Soligenix to collaborate with IDRI on biodefense vaccines

Darrick Carter

Soligenix, Inc., a development stage biopharmaceutical company, announced a collaboration on Wednesday with the Seattle-based Infectious Disease Research Institute to develop biodefense vaccines using IDRI’s synthetic adjuvants and Soligenix’s ThermoVax platform.

The vaccines, which will also use Soligenix’s proprietary subunit proteins, may result in vaccines with characteristics for the rapid onset of protective immunity and long-term stability that could be stockpiled for use in an emergency. The first objective of the collaboration will be the development of an anthrax vaccine.

“IDRI is enthusiastic about working with Soligenix to support their efforts in developing their anthrax and ricin vaccine candidates, and are highly confident that IDRI’s adjuvant technology can help build effective vaccines,” Darrick Carter, IDRI’s vice president of adjuvant technology, said. “These new candidate vaccines could be the critical solution in providing protection to people in the event there is a bioterror threat from the release of anthrax or ricin toxins.”

The anthrax vaccine will combine IDRI’s adjuvant compounds for generating high titer neutralizing antibodies to anthrax toxin with Soligenix’s second generation dominant negative inhibitor subunit protein anthrax vaccine candidate called VeloThrax. The companies will also collaborate on a ricin vaccine.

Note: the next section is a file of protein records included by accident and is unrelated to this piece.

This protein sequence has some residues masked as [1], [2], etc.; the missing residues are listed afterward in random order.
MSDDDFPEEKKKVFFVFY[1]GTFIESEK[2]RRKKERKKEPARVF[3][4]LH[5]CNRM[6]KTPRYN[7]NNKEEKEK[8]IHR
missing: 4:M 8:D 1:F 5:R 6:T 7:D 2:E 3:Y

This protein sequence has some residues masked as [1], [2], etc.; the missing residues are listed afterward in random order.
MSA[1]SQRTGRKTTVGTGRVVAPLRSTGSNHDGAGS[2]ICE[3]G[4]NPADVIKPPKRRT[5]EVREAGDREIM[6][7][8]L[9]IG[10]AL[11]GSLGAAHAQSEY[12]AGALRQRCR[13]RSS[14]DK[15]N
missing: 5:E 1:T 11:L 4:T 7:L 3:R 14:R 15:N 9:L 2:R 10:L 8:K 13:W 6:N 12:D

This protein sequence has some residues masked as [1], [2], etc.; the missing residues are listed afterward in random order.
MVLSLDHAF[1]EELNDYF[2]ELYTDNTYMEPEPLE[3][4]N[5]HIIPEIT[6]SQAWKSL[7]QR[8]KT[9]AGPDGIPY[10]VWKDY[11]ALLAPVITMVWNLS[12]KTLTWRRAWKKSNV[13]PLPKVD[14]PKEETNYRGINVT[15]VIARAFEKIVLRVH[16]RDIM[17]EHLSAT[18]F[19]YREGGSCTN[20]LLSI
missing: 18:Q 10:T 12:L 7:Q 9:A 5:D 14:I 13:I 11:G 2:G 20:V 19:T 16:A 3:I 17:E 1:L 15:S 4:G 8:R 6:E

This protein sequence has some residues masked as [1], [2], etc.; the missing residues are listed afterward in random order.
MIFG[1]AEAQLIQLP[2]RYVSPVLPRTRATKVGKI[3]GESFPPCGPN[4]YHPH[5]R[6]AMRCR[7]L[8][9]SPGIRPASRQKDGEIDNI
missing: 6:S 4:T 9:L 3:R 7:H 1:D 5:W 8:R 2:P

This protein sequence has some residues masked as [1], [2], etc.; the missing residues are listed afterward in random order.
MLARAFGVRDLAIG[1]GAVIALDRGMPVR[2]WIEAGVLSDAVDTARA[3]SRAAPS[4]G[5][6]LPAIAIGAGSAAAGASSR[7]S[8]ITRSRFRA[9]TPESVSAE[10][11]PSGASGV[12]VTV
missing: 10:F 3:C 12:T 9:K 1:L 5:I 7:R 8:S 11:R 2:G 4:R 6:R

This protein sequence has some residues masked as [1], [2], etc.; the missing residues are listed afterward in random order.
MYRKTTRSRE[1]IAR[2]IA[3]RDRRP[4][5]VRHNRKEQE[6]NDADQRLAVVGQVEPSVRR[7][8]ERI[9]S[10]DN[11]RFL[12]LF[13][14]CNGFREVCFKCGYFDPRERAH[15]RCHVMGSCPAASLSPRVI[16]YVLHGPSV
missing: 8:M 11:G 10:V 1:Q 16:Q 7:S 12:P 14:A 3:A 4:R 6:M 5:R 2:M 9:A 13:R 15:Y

“We are very pleased to be able to enter into a partnership of this type with IDRI,” Christopher J. Schaber, the president and CEO of Soligenix, said. “IDRI possesses novel R&D, manufacturing and technical expertise in the field of adjuvants. We believe that with the addition of IDRI’s potent adjuvants to our hyperimmunogenic anthrax and ricin toxin vaccines, we will have the potential to develop highly competitive biodefense vaccines that can address the exact needs of the US government with regard to rapid onset immunity with just one or two doses. As with any biodefense program, our goal is to have VeloThrax and RiVax stockpiled by the U.S. government in its strategic national stockpile.”

The initial research of the collaboration will be conducted under Soligenix’s existing $9.4 million grant from the National Institute of Allergy and Infectious Disease.

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